At the poles the solar wind directly impinges. Suppose we put a solar sail satellite in a weather balloon at one of the poles. When it reaches the maximum altitude (~50km) it opens the solar sail and uses the solar wind to accelerate.

Is it possible for such a configuration to put something in orbit?

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    $\begingroup$ "Its possible a such configuration put something in orbit?" No. The solar wind would not penetrate the atmosphere to any altitude to which a balloon could rise. $\endgroup$ Commented May 13, 2016 at 18:41
  • $\begingroup$ @AndrewThompson: You should probably make that an answer. $\endgroup$ Commented May 13, 2016 at 18:43
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    $\begingroup$ @NathanTuggy Meh.. I don't quite think it has enough information to be a good answer, and BowlOfRed entered an answer that covered another important aspect that I neglected to mention. $\endgroup$ Commented May 13, 2016 at 19:20

2 Answers 2


The problem is that you have to go from low-speed regime in the atmosphere (the balloon), to a high-speed regime out of the atmosphere (~7000m/s). The low forces available from a solar sail don't allow this to happen quickly enough.

At an intermediate speed it is either destroyed by forces from interacting with the atmosphere or it is insufficiently supported and falls back down.

My hope was not to have to get the high speed regime. Instead use the solar thrust to nullify and constant help the probe to get out the earth.

The problem is that solar thrust is very low, so you need a huge surface area to capture it. Let's say you had a 1kg payload in the upper atmosphere at low speed. Without a balloon, you need the sail to counteract the weight.

Unfortunately, the force available from light is low. Discounting all sail losses, it's about 8.25µN/m^2. If we imagine a magical solar sail that is massless, then to counter the payload weight it would have to be: $$A = \frac{W}{P}$$ $$A = \frac{9.7\text{N}}{8.25\frac{\text{µN}}{\text{m}^2}}$$ $$A = 1.1\text{km}^2$$

So a perfect, massless sail would still need to be over a square kilometer in size to counteract the weight of a kilogram. This is simply not practical for such a small payload. Add in the mass of sail and it becomes impossible. Adding in ionic pressure doesn't help significantly.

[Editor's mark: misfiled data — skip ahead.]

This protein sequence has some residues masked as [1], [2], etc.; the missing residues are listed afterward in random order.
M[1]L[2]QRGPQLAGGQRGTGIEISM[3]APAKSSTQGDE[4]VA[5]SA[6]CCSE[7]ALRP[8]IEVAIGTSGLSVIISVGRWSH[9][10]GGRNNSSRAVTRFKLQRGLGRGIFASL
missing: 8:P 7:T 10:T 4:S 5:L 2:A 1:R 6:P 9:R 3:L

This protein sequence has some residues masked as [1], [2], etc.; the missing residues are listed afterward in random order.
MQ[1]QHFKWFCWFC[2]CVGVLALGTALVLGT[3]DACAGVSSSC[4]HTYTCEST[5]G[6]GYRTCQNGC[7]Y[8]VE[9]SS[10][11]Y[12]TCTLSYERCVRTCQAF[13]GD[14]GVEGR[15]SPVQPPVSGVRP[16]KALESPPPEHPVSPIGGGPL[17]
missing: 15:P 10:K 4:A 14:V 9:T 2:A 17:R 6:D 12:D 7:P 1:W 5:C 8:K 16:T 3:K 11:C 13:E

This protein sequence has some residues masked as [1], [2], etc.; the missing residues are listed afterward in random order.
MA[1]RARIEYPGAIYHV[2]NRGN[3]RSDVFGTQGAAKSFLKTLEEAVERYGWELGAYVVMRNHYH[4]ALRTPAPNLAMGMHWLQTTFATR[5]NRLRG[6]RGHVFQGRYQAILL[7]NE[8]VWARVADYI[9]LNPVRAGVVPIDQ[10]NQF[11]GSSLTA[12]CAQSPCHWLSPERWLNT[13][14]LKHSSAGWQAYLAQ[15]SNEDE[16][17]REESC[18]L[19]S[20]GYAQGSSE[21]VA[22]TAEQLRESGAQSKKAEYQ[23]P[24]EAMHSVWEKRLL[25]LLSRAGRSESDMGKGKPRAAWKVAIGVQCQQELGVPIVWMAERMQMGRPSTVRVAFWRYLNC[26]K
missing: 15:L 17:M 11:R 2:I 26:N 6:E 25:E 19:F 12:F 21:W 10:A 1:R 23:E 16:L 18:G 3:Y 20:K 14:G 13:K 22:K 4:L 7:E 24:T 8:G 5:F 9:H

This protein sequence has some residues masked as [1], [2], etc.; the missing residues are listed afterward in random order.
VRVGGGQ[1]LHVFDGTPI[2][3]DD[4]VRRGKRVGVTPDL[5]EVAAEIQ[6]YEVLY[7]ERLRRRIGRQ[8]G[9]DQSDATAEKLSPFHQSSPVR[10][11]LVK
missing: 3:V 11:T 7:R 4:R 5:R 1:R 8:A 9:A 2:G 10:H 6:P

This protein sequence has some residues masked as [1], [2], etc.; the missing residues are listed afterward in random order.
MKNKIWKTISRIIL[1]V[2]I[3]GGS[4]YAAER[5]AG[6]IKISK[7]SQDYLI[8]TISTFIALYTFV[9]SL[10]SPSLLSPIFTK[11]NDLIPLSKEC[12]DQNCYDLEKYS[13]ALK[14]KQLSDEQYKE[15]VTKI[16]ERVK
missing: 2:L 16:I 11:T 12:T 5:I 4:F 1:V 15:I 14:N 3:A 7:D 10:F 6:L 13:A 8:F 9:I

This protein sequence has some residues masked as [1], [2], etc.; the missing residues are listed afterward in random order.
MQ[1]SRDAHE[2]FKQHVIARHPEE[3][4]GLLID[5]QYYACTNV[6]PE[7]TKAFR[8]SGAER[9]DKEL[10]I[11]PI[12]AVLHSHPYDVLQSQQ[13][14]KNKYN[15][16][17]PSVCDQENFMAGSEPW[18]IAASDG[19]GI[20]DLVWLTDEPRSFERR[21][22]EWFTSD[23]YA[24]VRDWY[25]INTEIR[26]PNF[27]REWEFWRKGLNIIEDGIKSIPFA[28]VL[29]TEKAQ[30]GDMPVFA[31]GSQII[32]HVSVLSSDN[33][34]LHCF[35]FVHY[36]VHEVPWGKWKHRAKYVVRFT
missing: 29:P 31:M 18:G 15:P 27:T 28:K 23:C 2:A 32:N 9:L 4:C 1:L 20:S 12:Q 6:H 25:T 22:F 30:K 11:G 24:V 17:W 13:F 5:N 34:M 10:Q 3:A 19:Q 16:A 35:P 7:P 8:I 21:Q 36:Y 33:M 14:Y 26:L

Only after you reach orbit (when weight no longer is a problem and tiny forces can do useful work) can such a low-thrust device be useful.

  • $\begingroup$ My hope was not to have to get the high speed regime. Instead use the solar thrust to nullify and constant help the probe to get out the earth. $\endgroup$ Commented Jun 2, 2016 at 13:29
  • $\begingroup$ new idea propel the probe to out ionosphere with laser open the sail after this... Considering we are in pole we could use solar power to empower the laser and propel the probe for a long time util it reach the ionosfere or more. $\endgroup$ Commented Jun 9, 2016 at 13:44
  • $\begingroup$ @EsdrasCaleb, then you're basically using lasers to get to orbit. The sail doesn't help you before then. Lasers to orbit are an interesting possibility, but it's separate from sails and balloons. $\endgroup$
    – BowlOfRed
    Commented Jun 9, 2016 at 15:43
  • $\begingroup$ well we could use ballons to get at some poit and lases afther this point. A ballon could be an stage and the sail the final stage. $\endgroup$ Commented Jun 9, 2016 at 15:50
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    $\begingroup$ @EsdrasCaleb, yes, but launch from balloon only saves you about 1% of the launch energy. If you can just run the laser a bit longer, why bother with the expense and complexity of a balloon? For a traditional rocket it would save (some) fuel and therefore payload. For a laser launch, it only saves you a bit of time. $\endgroup$
    – BowlOfRed
    Commented Jun 9, 2016 at 15:56

You need 1000km of altitude to break even between air drag and light pressure of sunlight. Below that the solar sail acts as a parachute, dragging against the remains of the atmosphere. You must reach 1000km altitude by other means. Definitely not a balloon, and not an orbital gun.

Also, solar wind (protons and ions) accounts for about 0.5% of "thrust" produced by the solar sail. It's the light (photons) that provides the bulk of its propulsive force, and it's not impeded by Earth's magnetic field, so the launch at a pole doesn't help in any significant way.

  • $\begingroup$ Kudos for addressing my hare-brained supplement to the OP $\endgroup$
    – called2voyage
    Commented May 13, 2016 at 21:42
  • $\begingroup$ Yes, I gessed the north pole boreal winds would help has no need of a such high altitude, and the concentrated winds coming from the magnetic field wold help get more ions and protons in sail. But I don't have the data to say if this assumptions would be true... $\endgroup$ Commented Jun 2, 2016 at 13:28

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